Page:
EPA publishes Alternatives Assessments for DecaBDE and BPA in thermal paper.

EPA has released final Alternatives Assessment Reports for DecaBDE and bisphenol A (BPA) in thermal paper. The assessments were developed under the agency’s Design for Environment (DfE) program to characterize the environmental and human health hazards for the substances and their alternatives, and are intended to inform substitution decisions.

DecaBDE is a flame retardant belonging to the class of polybrominated diphenyl ethers (PBDEs), and has been used in a wide range of products from textiles to building materials. EPA has been concerned that DecaBDE and related chemicals may be persistent, bioaccumulative, and toxic to humans and the environment. The Alternatives Assessment released yesterday is part of the agency’s action plan for PBDEs, which encourages industry to voluntarily phase out the manufacture and import of these chemicals. The Alternatives Assessment Report [PDF] profiles 29 alternative flame retardants with varying hazard profiles, including substances that have been use for decades as well as others that are relatively new to the market.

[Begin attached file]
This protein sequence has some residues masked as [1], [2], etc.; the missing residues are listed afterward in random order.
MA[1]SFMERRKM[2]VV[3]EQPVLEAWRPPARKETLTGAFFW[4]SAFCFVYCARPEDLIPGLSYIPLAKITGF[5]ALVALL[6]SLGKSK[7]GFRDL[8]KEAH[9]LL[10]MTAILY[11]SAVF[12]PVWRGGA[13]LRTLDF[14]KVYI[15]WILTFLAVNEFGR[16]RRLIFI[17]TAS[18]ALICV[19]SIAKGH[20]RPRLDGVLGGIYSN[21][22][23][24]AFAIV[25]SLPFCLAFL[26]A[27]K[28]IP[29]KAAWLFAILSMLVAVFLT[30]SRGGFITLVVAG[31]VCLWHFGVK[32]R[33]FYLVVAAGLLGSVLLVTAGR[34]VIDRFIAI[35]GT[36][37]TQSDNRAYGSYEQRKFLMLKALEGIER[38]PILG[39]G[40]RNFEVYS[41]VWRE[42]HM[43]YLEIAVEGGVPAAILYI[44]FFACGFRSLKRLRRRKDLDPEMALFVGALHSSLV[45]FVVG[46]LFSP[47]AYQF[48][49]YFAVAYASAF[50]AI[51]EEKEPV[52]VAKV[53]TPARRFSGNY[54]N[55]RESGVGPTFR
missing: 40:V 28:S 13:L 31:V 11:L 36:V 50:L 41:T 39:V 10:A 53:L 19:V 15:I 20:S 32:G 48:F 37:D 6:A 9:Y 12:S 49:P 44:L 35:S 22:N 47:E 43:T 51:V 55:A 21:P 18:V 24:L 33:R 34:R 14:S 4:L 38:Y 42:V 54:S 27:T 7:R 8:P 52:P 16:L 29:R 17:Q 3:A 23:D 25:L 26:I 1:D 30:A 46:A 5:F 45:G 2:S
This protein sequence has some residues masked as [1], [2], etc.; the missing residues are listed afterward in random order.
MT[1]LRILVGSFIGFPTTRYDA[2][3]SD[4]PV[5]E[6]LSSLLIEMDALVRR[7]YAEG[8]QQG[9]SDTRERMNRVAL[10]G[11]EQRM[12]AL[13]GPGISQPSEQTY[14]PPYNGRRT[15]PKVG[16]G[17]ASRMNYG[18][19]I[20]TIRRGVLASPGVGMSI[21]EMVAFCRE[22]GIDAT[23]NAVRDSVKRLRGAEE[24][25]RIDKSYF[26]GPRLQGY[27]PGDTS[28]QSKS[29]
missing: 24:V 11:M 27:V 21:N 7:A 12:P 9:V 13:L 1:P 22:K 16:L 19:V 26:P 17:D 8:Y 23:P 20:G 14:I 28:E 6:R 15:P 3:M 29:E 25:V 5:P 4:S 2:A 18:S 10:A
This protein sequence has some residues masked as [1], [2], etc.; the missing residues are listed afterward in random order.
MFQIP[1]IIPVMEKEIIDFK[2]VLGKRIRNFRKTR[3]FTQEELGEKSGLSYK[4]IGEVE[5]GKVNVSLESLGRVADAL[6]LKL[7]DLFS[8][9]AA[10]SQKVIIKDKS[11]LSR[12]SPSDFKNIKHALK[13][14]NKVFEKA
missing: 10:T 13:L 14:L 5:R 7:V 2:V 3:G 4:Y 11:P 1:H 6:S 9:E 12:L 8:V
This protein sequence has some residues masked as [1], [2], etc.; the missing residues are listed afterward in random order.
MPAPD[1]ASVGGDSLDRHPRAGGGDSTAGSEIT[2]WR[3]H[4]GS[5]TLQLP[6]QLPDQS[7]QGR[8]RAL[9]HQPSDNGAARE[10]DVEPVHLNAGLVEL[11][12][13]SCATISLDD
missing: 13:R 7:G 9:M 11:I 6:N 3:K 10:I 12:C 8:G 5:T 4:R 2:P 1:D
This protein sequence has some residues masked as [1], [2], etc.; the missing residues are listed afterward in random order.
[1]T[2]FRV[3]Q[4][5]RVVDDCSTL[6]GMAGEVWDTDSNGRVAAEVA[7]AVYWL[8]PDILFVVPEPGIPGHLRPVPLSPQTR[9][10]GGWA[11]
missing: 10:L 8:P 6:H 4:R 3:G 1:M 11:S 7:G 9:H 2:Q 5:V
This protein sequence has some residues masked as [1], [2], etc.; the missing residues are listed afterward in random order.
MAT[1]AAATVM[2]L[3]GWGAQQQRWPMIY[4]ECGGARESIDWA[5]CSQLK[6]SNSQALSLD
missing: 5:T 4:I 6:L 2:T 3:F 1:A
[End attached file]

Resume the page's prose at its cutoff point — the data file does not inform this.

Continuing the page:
BPA is widely used as a developer in thermal paper, as in the case of cash register receipts. The chemical is common in manufacturing polycarbonate plastics and epoxy resins; thermal paper represents a smaller percentage of overall BPA use, but EPA is concerned that “use of BPA in thermal paper could increase cumulative human exposures and direct and indirect environmental releases of BPA.” The Alternatives Assessment Report, also part of an EPA action plan, profiles 19 potential chemical alternatives evaluated for human health effects, ecotoxicity, and environmental fate. The report did not identify a clearly safer alternative to BPA, as “most alternatives have Moderate or High hazard designations for human health or aquatic toxicity endpoints.”

BPA in thermal paper has recently come under increased scrutiny in Europe as well. Last week, France submitted a dossier to the European Chemicals Agency (ECHA) proposing to restrict the use of the substance; in August, France proposed reclassifying BPA from a category 2 reprotoxicant to category 1B.